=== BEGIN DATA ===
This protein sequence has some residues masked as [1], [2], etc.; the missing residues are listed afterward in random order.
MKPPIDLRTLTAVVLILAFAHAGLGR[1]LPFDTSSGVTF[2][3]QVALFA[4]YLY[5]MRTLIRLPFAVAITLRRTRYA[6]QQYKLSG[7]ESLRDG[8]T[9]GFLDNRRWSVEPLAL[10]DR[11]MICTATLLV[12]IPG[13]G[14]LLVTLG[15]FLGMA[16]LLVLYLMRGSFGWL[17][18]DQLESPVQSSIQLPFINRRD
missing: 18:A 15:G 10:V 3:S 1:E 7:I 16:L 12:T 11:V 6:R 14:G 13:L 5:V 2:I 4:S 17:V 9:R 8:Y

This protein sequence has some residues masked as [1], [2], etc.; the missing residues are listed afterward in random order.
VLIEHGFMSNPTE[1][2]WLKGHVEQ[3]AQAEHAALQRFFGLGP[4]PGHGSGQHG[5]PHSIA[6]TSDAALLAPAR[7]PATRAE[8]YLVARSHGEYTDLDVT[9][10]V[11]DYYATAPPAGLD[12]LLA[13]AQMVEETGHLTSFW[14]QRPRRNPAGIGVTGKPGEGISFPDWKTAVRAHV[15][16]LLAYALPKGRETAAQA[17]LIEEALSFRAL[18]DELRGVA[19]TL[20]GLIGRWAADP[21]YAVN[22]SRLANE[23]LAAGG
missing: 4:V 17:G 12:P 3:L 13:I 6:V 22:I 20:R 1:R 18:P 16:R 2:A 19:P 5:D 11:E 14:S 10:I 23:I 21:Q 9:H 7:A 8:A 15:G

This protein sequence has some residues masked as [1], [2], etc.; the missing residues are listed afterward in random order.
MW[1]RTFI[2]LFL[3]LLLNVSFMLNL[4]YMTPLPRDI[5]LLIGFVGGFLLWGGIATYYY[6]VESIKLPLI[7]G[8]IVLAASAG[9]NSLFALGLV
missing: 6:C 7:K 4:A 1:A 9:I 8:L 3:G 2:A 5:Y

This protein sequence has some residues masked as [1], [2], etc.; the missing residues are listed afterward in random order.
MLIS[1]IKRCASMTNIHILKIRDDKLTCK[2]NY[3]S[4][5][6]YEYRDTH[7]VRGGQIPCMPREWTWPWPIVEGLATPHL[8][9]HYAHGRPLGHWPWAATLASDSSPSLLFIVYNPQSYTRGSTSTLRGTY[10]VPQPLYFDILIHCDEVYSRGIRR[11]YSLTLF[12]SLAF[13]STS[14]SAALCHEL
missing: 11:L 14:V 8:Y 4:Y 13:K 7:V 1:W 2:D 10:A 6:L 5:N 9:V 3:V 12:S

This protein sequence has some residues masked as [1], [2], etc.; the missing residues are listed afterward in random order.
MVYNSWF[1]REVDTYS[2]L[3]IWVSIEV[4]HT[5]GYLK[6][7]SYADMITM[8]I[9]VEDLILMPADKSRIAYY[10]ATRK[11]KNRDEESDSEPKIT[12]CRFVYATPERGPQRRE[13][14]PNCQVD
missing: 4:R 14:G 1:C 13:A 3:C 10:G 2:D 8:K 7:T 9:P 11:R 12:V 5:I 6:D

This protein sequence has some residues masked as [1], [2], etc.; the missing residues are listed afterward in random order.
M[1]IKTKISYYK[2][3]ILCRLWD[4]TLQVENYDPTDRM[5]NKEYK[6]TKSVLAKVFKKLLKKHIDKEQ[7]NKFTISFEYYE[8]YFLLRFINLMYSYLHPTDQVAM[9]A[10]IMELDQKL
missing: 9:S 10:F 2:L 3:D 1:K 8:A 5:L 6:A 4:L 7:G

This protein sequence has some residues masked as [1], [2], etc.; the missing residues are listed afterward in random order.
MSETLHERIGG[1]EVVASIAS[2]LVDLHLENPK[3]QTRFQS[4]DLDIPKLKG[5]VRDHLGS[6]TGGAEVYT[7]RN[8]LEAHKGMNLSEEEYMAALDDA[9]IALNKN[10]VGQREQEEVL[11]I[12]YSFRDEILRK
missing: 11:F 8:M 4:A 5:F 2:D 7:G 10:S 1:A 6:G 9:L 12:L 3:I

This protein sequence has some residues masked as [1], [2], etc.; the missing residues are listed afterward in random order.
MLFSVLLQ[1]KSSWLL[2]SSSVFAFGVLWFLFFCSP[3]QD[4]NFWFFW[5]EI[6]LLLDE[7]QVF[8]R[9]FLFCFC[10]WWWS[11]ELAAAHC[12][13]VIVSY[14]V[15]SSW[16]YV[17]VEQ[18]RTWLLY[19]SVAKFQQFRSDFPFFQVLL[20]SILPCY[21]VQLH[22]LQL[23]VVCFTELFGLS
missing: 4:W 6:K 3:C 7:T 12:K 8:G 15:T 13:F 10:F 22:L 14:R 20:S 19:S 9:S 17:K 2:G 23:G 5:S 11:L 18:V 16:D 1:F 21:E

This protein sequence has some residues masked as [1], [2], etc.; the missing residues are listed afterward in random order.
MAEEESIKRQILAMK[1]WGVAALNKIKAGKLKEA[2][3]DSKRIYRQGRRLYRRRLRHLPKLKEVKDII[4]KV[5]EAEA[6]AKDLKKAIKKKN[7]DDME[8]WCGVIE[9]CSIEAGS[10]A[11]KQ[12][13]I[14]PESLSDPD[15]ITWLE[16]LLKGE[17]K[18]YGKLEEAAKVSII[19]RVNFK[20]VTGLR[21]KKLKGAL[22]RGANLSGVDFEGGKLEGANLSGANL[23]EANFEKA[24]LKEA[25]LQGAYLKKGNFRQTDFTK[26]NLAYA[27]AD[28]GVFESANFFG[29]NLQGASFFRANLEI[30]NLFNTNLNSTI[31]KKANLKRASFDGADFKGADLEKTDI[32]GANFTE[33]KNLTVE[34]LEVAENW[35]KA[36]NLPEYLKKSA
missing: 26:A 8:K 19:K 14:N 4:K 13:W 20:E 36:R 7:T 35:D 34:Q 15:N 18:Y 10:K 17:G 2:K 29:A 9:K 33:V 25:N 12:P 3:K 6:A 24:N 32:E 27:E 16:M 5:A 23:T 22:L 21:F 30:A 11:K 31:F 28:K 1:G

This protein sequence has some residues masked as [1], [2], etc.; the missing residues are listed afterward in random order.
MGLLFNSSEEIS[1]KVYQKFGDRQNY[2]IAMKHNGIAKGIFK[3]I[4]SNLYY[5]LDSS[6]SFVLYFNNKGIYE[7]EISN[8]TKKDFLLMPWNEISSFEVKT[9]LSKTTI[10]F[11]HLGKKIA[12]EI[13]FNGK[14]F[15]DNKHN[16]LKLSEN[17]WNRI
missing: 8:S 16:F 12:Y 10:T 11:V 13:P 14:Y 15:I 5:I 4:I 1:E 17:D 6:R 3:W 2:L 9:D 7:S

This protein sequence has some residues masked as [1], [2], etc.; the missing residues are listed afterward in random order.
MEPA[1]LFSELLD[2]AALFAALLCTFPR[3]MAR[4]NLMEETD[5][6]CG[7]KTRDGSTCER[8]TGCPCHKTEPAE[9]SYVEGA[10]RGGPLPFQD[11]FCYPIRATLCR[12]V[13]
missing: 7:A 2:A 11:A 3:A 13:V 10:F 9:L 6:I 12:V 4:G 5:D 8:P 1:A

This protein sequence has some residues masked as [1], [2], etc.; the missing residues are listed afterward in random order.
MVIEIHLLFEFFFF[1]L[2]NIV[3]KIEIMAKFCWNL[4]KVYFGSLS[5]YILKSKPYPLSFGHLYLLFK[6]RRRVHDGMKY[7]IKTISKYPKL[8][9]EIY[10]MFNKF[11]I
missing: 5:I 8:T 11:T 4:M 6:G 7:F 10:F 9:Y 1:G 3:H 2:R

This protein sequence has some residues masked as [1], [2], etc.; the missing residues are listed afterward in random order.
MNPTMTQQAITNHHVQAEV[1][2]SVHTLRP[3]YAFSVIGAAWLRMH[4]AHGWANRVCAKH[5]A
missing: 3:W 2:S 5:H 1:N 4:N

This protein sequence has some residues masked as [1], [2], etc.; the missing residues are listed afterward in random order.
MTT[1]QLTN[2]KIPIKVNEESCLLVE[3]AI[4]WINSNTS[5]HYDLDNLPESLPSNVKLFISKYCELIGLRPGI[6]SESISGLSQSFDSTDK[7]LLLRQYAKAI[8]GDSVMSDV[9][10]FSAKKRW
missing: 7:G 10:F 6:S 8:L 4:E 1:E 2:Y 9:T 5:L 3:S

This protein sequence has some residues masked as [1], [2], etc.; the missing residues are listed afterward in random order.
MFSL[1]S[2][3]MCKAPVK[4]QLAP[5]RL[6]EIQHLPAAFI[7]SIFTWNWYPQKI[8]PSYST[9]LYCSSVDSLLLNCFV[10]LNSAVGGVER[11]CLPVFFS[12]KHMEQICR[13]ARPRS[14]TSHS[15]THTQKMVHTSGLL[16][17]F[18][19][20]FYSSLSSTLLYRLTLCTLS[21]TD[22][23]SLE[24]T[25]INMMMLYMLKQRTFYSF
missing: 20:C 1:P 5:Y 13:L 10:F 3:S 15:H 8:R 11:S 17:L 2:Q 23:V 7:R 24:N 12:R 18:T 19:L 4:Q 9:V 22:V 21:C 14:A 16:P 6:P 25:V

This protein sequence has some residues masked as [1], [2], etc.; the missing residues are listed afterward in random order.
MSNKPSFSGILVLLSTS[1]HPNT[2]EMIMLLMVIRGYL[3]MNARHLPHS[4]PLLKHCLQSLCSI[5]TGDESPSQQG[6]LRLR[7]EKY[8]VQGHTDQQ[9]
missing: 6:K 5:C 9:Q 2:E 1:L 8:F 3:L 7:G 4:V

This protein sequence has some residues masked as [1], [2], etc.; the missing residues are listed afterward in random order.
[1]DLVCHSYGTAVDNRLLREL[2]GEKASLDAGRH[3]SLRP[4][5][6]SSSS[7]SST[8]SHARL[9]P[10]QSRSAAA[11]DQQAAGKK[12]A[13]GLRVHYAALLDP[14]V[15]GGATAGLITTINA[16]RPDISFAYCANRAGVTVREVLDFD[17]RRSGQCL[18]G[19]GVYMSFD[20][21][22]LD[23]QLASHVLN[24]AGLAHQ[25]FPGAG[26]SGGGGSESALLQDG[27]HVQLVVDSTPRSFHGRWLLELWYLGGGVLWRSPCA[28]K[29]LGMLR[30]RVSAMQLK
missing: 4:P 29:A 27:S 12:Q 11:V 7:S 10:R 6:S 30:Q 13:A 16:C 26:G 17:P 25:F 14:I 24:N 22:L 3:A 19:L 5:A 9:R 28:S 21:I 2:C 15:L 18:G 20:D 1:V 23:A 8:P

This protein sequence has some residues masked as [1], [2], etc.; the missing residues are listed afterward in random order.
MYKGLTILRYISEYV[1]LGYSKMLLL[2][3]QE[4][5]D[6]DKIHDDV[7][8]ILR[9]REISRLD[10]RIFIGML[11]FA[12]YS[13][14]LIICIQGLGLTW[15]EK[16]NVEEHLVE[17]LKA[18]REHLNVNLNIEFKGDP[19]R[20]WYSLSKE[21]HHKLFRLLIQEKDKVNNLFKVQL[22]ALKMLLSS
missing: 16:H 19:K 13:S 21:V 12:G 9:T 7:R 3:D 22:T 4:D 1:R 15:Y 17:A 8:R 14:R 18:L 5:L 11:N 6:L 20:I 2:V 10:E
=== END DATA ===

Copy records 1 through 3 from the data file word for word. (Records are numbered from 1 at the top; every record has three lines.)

This protein sequence has some residues masked as [1], [2], etc.; the missing residues are listed afterward in random order.
MKPPIDLRTLTAVVLILAFAHAGLGR[1]LPFDTSSGVTF[2][3]QVALFA[4]YLY[5]MRTLIRLPFAVAITLRRTRYA[6]QQYKLSG[7]ESLRDG[8]T[9]GFLDNRRWSVEPLAL[10]DR[11]MICTATLLV[12]IPG[13]G[14]LLVTLG[15]FLGMA[16]LLVLYLMRGSFGWL[17][18]DQLESPVQSSIQLPFINRRD
missing: 18:A 15:G 10:V 3:S 1:E 7:I 16:L 12:T 11:V 6:R 14:G 13:L 5:V 2:I 4:S 17:V 9:R 8:Y

This protein sequence has some residues masked as [1], [2], etc.; the missing residues are listed afterward in random order.
VLIEHGFMSNPTE[1][2]WLKGHVEQ[3]AQAEHAALQRFFGLGP[4]PGHGSGQHG[5]PHSIA[6]TSDAALLAPAR[7]PATRAE[8]YLVARSHGEYTDLDVT[9][10]V[11]DYYATAPPAGLD[12]LLA[13]AQMVEETGHLTSFW[14]QRPRRNPAGIGVTGKPGEGISFPDWKTAVRAHV[15][16]LLAYALPKGRETAAQA[17]LIEEALSFRAL[18]DELRGVA[19]TL[20]GLIGRWAADP[21]YAVN[22]SRLANE[23]LAAGG
missing: 4:V 17:G 12:P 3:L 13:I 6:V 22:I 20:R 1:R 18:P 16:R 2:A 19:P 5:D 11:E 14:S 10:I 23:I 21:Q 9:H 7:A 8:A 15:G

This protein sequence has some residues masked as [1], [2], etc.; the missing residues are listed afterward in random order.
MW[1]RTFI[2]LFL[3]LLLNVSFMLNL[4]YMTPLPRDI[5]LLIGFVGGFLLWGGIATYYY[6]VESIKLPLI[7]G[8]IVLAASAG[9]NSLFALGLV
missing: 6:C 7:K 4:A 1:A 9:I 8:L 3:G 2:A 5:Y